WAKEFIELD — Tripp Crayton, Principal of Wakefield High School, says it every day on the announcements, and Wakefield students have gotten used to hearing it now: It’s all about the W!
When you think about what that statement might mean, State Farm’s Celebrate My Drive Contest the school entered this fall, is an example. The contest ended Oct. 26 and Wakefield was a big winner.
The contest afforded the Wakefield community an opportunity to come together and compete for a grant, going up against other high schools (several thousand of them) from all across the country.
Students, parents, faculty, family, and friends joined together to not only try and do something great for their school, but also in support of a cause that is very near and dear to their hearts.
There are not many high schools around that have gone through the trauma Wakefield did when, back in 1996, they lost nine students to driving accidents in less than 18 months time.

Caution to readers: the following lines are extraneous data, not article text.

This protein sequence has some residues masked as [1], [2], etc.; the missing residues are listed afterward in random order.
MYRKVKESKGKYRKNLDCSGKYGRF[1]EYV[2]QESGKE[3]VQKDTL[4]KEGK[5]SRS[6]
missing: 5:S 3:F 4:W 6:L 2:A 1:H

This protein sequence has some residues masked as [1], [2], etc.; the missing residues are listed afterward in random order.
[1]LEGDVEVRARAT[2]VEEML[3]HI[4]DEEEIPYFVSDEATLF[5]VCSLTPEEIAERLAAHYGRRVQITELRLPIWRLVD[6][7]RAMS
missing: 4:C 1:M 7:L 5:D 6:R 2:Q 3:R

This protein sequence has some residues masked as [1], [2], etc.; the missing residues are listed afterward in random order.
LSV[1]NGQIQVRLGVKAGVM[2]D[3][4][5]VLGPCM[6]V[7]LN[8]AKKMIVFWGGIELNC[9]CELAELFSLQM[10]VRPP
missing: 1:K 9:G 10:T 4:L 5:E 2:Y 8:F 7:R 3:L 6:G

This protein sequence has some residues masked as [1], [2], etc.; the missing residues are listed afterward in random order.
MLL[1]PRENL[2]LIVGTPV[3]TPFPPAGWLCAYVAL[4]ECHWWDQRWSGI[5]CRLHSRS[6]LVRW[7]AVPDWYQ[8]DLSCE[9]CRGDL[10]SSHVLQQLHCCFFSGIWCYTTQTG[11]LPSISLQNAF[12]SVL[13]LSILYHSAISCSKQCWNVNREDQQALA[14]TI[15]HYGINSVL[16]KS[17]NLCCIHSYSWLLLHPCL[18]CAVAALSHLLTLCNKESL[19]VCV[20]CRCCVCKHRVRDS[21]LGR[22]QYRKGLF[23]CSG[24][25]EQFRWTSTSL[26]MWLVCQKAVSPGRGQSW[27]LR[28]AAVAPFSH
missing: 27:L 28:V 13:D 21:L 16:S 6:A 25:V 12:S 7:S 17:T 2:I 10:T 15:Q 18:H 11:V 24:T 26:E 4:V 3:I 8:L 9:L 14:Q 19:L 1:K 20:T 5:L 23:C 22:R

Today’s society forces young people into the adult arena all too often, and at times, the choices they make can be the difference in a life or death situation.
Wakefield’s JUST THINK FIRST Program began after that horrific year, and has come to have a real presence in the school.
JUST THINK FIRST addresses the societal ills we see our children having to deal with, including violence, sex, drugs, alcohol, gangs, bullying, and unsafe driving behaviors.
The intent of the JTF initiative is to provide powerful messages to teens through programs and assemblies, videos and documentaries, displays, PSAs, club activities, community events and more.
Personal responsibility and choices students can make when confronted with particular situations are always an emphasis.
“Over 150 JUST THINK FIRST student ambassadors led the charge in the recent Celebrate My Drive on-line voting contest” said Dr. Vivian Wells, one of the JUST THINK FIRST founders at Wakefield.
“Celebrate My Drive was created by State Farm to share the belief that safe driving is a lifelong pledge or undertaking. The contest allowed communities to rally around teen drivers and encourage them to make safe driving commitments. Auto crashes are the number one cause of death among young people today. If we can reinforce good driving habits like remembering to keep two eyes on the road and two hands on the wheel — we can help save lives,” she said.